The Second Thing To Teach Your Puppy

A lot of people have enjoyed seeing what my friend Marge Rogers decided to teach her puppy first.   She taught Zip (and continues to teach him) that she is FUN. So I asked her what she was going to teach him second. (I love to watch her training, too!)

She said, “Now I’m going to teach him that learning is fun.”

Teaching a Dog that Learning is Fun

Why would this be so important that Marge would embark on it so early on? Doesn’t she need to train Zip how to behave acceptably?

First, we need to shake the notion that training is something we do to the dog. It is something we do with the dog. Then, it wouldn’t hurt to drop the “obedience” model from the back of our minds. With positive reinforcement-based training, we can get something better than obedience. We can build a joyful, trusting partnership between two species, and along the way we can ease our dog’s path into the weird human world.

And right along with that:  Using aversives in training is known to inhibit learningIf you went to math class and the teacher hit you over the head with a ruler every time you got the answer wrong, you could still learn math.  It probably wouldn’t be your favorite subject and you probably wouldn’t learn it as fast as you would if you enjoyed it.

What if, instead, the teacher valued above all that the student be happy, relaxed, and enjoying himself, and did all in her power to make that happen? This is not only humane and kind, but also very practical. If Zip is “in the game,” if he and Marge are partners, he will value the game. She can help him build resiliency. If at some point she makes mistakes or gives unclear information, he’ll keep trying.  And that’s where we see that the partnership works both ways. Zip will teach Marge to formulate training plans, improve observation skills,  and work through timing errors.

Marge goes so far as to say, “At this stage, the behaviors I’m teaching him don’t really matter.” Wow. So obviously true, yet so radical.

What she wants, what she values, and what she is building: an eager student.

A dog can learn a behavior at any age if he has the physical skills to do it and the trainer has the mechanical skills to teach it. That’s why the lesson right now is two-way communication.

If learning is fun for him, Marge can teach him anything.

Zip holding tug large

What Do They Practice?

So, what did Marge show us in Lesson 2? Keep in mind that the actual behaviors they work on are less important that the growing partnership. But I know some of you will be curious about some of what they do, so here is a list with short explanations.

  • Name training. She is teaching him that hearing his name predicts something great. He is learning to shift his attention immediately to her when he hears his name.  The name game builds a positive classical association to hearing his name and to her, and also builds a recall.
  • Puppy retrieve (with optional somersaults!). What all is this good for? Let us count the ways. It is an interactive, cooperative game.  It’s great for exercise: it drains the dog’s tank, but not the owner’s.  It’s a great interaction for kids and dogs. Also, Zip is rehearsing returning to her and releasing things to her. Deposits into those “Let Go of Stuff” and “Return to Me” accounts are always good!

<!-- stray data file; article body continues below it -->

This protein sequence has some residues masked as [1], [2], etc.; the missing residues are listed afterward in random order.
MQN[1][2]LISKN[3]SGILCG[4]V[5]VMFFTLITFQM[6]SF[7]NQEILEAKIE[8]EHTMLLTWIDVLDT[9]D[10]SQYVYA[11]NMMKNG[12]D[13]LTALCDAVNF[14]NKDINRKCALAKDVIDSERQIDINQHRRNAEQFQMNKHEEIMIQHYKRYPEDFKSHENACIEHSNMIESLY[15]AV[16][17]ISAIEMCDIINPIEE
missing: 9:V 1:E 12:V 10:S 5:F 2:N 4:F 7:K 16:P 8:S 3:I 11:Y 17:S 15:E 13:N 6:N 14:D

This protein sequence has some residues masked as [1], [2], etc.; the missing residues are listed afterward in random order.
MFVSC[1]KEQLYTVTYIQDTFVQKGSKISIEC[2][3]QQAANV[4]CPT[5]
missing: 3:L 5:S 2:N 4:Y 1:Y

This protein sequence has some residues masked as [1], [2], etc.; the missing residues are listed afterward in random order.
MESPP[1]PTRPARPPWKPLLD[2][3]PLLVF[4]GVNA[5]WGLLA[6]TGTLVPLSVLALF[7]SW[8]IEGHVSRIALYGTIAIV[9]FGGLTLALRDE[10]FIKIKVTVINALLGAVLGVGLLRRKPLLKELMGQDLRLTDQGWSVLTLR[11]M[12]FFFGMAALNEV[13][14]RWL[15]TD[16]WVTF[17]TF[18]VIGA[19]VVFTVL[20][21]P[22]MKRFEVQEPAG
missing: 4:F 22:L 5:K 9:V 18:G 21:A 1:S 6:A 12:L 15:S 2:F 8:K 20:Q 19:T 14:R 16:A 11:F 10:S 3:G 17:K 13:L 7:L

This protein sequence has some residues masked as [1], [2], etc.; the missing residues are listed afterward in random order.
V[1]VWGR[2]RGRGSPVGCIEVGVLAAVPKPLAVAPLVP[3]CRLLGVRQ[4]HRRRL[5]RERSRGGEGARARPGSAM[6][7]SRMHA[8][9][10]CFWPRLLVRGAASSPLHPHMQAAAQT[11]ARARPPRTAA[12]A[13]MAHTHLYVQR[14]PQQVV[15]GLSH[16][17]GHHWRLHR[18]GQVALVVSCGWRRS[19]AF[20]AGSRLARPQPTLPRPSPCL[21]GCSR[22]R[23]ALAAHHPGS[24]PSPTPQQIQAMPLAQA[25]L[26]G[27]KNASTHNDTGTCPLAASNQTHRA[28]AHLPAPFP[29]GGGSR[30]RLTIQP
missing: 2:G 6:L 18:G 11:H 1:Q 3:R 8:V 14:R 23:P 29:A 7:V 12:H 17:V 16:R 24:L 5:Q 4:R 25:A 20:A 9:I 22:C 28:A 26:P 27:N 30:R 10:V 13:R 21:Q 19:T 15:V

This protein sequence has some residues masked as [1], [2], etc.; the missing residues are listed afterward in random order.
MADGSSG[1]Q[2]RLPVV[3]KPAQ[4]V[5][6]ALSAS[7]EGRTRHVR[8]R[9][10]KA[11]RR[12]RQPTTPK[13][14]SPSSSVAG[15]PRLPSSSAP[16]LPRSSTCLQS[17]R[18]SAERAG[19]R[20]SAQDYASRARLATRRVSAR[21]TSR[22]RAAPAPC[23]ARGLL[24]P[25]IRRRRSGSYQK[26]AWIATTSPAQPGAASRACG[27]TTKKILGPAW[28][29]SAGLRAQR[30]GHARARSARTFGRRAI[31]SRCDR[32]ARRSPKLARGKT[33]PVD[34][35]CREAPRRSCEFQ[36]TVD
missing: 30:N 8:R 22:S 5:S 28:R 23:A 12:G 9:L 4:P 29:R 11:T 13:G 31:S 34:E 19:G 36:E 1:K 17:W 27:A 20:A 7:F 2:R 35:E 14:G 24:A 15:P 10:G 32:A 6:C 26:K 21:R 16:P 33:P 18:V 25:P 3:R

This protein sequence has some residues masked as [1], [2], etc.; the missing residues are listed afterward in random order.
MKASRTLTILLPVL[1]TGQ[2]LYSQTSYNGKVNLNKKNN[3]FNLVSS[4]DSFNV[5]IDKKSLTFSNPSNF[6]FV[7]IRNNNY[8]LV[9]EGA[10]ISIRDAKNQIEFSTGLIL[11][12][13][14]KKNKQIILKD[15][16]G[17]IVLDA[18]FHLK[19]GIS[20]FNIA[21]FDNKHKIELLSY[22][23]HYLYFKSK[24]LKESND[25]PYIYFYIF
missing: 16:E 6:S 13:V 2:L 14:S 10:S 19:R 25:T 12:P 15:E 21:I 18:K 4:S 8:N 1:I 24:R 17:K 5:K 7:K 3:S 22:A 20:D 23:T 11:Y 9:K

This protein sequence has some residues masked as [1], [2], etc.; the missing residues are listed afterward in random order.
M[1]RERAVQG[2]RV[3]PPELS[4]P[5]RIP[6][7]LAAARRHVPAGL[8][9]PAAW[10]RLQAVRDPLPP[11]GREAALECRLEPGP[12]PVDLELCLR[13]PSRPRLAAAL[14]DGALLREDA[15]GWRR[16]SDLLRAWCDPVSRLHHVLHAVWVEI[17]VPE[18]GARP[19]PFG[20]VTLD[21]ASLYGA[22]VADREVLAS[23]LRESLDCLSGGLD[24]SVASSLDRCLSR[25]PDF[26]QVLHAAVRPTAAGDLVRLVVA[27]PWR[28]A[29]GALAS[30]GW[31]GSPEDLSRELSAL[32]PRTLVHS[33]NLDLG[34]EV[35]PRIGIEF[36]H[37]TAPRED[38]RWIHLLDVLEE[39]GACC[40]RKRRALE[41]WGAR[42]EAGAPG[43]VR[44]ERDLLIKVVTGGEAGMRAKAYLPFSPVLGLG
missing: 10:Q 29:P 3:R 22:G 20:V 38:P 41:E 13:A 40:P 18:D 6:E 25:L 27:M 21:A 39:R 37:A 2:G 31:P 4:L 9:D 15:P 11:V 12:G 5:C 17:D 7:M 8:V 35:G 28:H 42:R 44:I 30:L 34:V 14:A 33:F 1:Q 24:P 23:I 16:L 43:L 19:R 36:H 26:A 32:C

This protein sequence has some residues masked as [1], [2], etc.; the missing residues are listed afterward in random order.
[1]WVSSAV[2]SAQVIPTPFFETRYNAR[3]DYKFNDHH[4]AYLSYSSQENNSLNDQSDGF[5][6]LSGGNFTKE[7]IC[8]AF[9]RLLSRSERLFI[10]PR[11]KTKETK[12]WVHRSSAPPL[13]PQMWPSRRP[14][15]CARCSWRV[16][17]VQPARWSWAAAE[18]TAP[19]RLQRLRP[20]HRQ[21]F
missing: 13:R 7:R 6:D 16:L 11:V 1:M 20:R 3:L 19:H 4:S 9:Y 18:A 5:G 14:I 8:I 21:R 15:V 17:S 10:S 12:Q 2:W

• Impulse control. Just about all of life with dogs boils down to impulse control, doesn’t it?  Many “good dog” behaviors share the principles of that exercise: do not help yourself to things you want. Look at your person when there’s something you want.  Do it in the face of distractions (starting with a food distraction).
  • Turns. Those are some agility moves Marge is making, and they teach some nice lessons. Prime among them are moving with Marge, turning, and switching seamlessly from being on Marge’s left to her right. For many of us, the days of teaching our dogs to walk exclusively on the left side are long gone.
  • Perch work. This is for both hind end awareness and strength. It will help in sports, everyday coordination, and tight turns for competition heeling. Plus cool stuff like a “tuck sit” as you can see at the end of this short video.
  • Hand targeting. Hand targeting teaches puppies that hands near their face are a good thing.  It teaches them to use their nose on hands instead of puppy teeth.  It is a foundation behavior for a recall. The dog is at point A, and you want them with you at point B: use a hand target.  Marge says it is a great way to start a training dialogue.
  • Experiencing new things. Just like in Lesson 1, Marge is continuing to introduce Zip to new things. Can you see that she has made it more challenging?  Dogs are great discriminators, and as they get older are quick to categorize things as abnormal and scary if they haven’t seen them before. So the more surprising and rare stuff she can show Zip, as long as it happens with good associations, the better. What she shows in the movie is the tip of the iceberg. She is taking him every day for different levels of observation of and interaction with the world.
  • Conditioning praise. Did you hear all the utterances of “Good boy good boy good boy”? This is not just filler. Dogs find repeated sound stimulating.  You’ll hear that kind of  repetition from many good trainers when they are having an exciting fun time with their dogs. But also: how many times in his life is Zip going to hear “good boy” and get a treat or special play? Answer: a lot. Marge is also conditioning praise as a secondary reinforcer. If she keeps it conditioned well, the phrase by itself will gain some reinforcing power. This is another foundation she is laying down in their training relationship.

What About Sit, Down, and Stay?

Zip profile 2Have you noticed the absence of certain behaviors that many of us are brought up to believe are the absolute foundation of proper dog behavior? How come Marge hasn’t taught Zip to sit or lie down, or stay on cue?